1 November 2018
Optimal nutrition during pregnancy is essential; for not only yourself to cope with the increased demands of childbirth but also for the well-being of your baby.
Being a mother starts when your baby is growing inside of you. Your baby obtains all his nutrients from you and the saying ‘you are what you eat’ holds greater truth. As you embark on this exciting journey, here are some tips on food and nutrition during pregnancy.
Tips to Healthy Eating During Pregnancy:
Eat nutritiously, Not excessively
It is important to maintain your weight within the healthy weight range. Eating for 2 is a myth! Gaining excessive weight during pregnancy will increase the risk of developing diabetes and high blood pressure during pregnancy. In addition, obese mothers are more likely to require a caesarean section.
In the first trimester, NO extra calories are needed! The total calorie requirement is just 2000/day which is similar to a non-pregnant woman. Subsequent to that, only 300 extra calories per day are required (i.e. 2300 calories/day) during the 2nd and 3rd trimester.
It is essential to eat carbohydrates (starch containing foods), protein (meat), fruits and vegetables in appropriate amounts.
You should also use salt and sugars in small controlled amounts. Excessive salt can cause increased thirst and water retention while excessive sugars can increase the risk of obesity.
Space out, snack smart
In the first trimester, mothers may experience morning sickness. As the pregnancy progresses, you might experience heartburn, gastric problems and bloatedness. Try taking smaller portions during main mealtimes with healthy snacks in between. This prevents your stomach from distending too quickly and ensures that your gastric juices always have something to work on.
Diet essentials: Folate, Calcium, Iron and DHA
Folic acid– 400 micrograms of folic acid daily in the first 12 weeks of fetal development has been shown to reduce malformations in the baby’s brain and spinal cord by 75%. This can be given as a supplement and is also found in citrus fruits, green leafy vegetables and lentils.
Iron is needed for the formation of red blood cells that is needed to carry oxygen in the blood stream. This can be found in green leafy vegetables, red meat like beef and mutton, cereals and nuts. Iron is also available as a supplement that can be prescribed by your doctor. Vitamin C, which is found in fresh fruits and vegetables, can aid in the absorption of iron.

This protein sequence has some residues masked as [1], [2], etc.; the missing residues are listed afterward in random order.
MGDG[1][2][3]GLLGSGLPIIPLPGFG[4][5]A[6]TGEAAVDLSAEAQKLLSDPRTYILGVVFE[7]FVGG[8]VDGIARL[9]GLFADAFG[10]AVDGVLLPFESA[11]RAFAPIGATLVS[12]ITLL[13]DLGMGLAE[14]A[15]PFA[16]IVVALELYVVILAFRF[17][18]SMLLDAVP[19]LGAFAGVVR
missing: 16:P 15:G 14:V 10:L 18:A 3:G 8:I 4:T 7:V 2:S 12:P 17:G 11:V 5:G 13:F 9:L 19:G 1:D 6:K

Calcium is an essential mineral needed for building the baby’s bones and teeth. This is found in dairy products like milk and cheese, nuts, tofu and vegetables like spinach. It can also be supplemented in milk powders that are specially formulated to the growing needs required in expectant mothers e.g.: Similac Mum. This formulation has all the benefits of having the essential nutrients without the additional calories found in full cream milks.
DHA is an omega-3 fatty acid that is needed for baby’s brain and eye development. This is mainly found in fish and certain nuts and seeds like walnuts and flaxseeds.
Constipation is very common in pregnancy. Increase your intake of high fibre fruits and vegetables to prevent this. These are also an excellent choice as a healthy snack as they fill you up, without the unwanted calories!
Dehydration occurs more often in expectant mothers and especially in our hot and humid climate. 8-10 glasses of water is recommended to keep you fresh and hydrated throughout the day. This also helps with constipation.
Foods to avoid in pregnancy
Being responsible for a life growing inside of you makes you more aware of the nutritional demands that you need to provide. It is the start of being a mother. Taking care of your own nutritional needs during pregnancy is the best head start in life that you can give to your unborn child. No one can ask for more.
• Raw foods e.g. sashimi, raw oysters, undercooked meat or raw eggs. These sometimes contain the bacteria known as Salmonella, which can cause food poisoning and dehydration.
• Unpasteurized milk is found in soft cheeses like Blue, Brie and Camembert. These may contain the bacteria called Listeria, which can cause a severe infection in you and your baby, with a chance of stillbirths in 20% of affected babies when it happens during pregnancy.
• Excessive consumption of alcohol can cause growth restriction, prematurity and mental retardation in babies.
• Certain types of fish, e.g. shark, swordfish, and king mackerel, may contain higher levels of mercury that can be harmful to your baby. But you can safely eat up to 12 ounces of fish low in mercury (shrimp, salmon, catfish, canned tuna, etc.) per week while pregnant. These are an excellent source of protein and DHA. Most foods are safe in pregnancy so you can still enjoy the foods that you usually like as long as you know how to make healthy choices and eat in moderation.